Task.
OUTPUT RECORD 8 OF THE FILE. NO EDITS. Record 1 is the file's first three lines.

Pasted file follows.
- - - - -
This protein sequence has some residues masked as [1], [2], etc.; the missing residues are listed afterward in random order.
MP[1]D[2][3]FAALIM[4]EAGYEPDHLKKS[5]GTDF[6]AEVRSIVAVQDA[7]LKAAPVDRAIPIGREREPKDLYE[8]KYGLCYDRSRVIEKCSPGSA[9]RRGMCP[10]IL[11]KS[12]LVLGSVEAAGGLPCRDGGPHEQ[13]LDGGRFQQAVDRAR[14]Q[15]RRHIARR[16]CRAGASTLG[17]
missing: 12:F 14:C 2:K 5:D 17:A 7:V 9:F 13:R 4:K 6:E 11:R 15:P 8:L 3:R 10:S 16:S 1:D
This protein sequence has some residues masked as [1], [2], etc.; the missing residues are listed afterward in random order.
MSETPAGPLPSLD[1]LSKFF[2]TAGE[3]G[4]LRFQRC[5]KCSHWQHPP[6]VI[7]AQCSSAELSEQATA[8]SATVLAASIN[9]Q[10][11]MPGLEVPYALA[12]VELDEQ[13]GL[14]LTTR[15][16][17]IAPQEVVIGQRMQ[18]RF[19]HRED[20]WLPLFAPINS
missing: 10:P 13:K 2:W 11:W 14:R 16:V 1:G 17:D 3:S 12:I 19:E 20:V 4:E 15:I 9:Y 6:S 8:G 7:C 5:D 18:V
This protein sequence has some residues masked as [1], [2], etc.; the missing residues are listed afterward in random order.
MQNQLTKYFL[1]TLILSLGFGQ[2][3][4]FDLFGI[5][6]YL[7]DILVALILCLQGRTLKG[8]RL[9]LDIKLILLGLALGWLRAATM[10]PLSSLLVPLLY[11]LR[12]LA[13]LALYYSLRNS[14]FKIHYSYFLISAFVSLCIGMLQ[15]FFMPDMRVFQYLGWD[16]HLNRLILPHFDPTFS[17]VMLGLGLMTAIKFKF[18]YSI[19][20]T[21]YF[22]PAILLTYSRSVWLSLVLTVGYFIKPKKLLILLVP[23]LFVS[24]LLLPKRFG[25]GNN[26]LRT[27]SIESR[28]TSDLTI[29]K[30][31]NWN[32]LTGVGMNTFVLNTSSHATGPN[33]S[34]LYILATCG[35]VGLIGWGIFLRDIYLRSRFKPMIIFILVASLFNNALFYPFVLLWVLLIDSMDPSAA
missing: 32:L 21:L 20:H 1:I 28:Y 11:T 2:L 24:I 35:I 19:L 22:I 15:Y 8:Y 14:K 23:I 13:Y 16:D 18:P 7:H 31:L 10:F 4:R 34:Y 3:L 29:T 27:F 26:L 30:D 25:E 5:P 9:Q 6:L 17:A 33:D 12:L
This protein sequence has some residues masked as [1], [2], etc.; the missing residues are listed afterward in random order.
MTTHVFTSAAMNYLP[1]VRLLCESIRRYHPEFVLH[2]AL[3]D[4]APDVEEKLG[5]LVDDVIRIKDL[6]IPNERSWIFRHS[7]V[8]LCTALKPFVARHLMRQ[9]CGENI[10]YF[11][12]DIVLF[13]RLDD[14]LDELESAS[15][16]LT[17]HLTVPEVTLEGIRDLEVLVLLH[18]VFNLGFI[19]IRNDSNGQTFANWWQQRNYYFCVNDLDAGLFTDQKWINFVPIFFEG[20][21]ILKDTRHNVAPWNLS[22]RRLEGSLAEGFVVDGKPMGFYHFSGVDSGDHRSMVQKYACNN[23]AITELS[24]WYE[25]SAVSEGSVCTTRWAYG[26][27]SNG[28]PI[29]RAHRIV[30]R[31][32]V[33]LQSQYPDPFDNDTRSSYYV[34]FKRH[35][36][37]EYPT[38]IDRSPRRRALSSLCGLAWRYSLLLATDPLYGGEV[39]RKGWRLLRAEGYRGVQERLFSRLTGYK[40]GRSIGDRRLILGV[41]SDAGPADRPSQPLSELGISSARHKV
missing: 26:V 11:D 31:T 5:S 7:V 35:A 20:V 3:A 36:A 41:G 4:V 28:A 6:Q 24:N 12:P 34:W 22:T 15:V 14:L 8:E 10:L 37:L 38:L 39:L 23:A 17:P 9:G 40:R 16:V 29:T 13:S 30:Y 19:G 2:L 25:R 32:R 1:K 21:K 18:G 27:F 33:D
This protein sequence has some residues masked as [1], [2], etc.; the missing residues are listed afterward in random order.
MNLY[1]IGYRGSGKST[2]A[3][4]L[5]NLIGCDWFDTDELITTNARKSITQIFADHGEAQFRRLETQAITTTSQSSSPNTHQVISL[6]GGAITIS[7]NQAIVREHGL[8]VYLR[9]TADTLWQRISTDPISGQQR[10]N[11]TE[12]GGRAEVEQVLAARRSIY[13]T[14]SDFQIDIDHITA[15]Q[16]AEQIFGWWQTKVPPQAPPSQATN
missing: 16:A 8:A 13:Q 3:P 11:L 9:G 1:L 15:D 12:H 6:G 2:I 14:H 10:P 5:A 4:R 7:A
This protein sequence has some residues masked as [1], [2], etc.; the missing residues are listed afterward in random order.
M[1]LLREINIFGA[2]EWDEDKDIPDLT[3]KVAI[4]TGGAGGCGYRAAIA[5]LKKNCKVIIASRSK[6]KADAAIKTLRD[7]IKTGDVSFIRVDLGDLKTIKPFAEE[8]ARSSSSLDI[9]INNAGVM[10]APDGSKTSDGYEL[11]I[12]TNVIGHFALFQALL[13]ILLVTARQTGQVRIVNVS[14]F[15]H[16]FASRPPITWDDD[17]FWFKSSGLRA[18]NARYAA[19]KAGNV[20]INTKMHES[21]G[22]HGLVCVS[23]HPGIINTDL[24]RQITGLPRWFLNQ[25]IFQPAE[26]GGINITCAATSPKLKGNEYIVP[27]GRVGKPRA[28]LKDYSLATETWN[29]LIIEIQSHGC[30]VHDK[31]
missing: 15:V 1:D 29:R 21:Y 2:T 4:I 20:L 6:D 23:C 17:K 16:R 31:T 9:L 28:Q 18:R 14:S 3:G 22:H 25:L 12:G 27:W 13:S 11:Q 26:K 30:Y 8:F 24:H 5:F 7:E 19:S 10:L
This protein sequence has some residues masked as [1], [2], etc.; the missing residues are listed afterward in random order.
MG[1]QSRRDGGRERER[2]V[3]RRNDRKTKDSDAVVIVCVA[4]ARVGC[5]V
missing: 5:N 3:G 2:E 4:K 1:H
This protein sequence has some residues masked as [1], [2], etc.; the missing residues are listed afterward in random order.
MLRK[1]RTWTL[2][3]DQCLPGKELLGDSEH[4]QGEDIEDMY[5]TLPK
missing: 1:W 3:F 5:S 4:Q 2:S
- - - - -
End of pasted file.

This protein sequence has some residues masked as [1], [2], etc.; the missing residues are listed afterward in random order.
MLRK[1]RTWTL[2][3]DQCLPGKELLGDSEH[4]QGEDIEDMY[5]TLPK
missing: 1:W 3:F 5:S 4:Q 2:S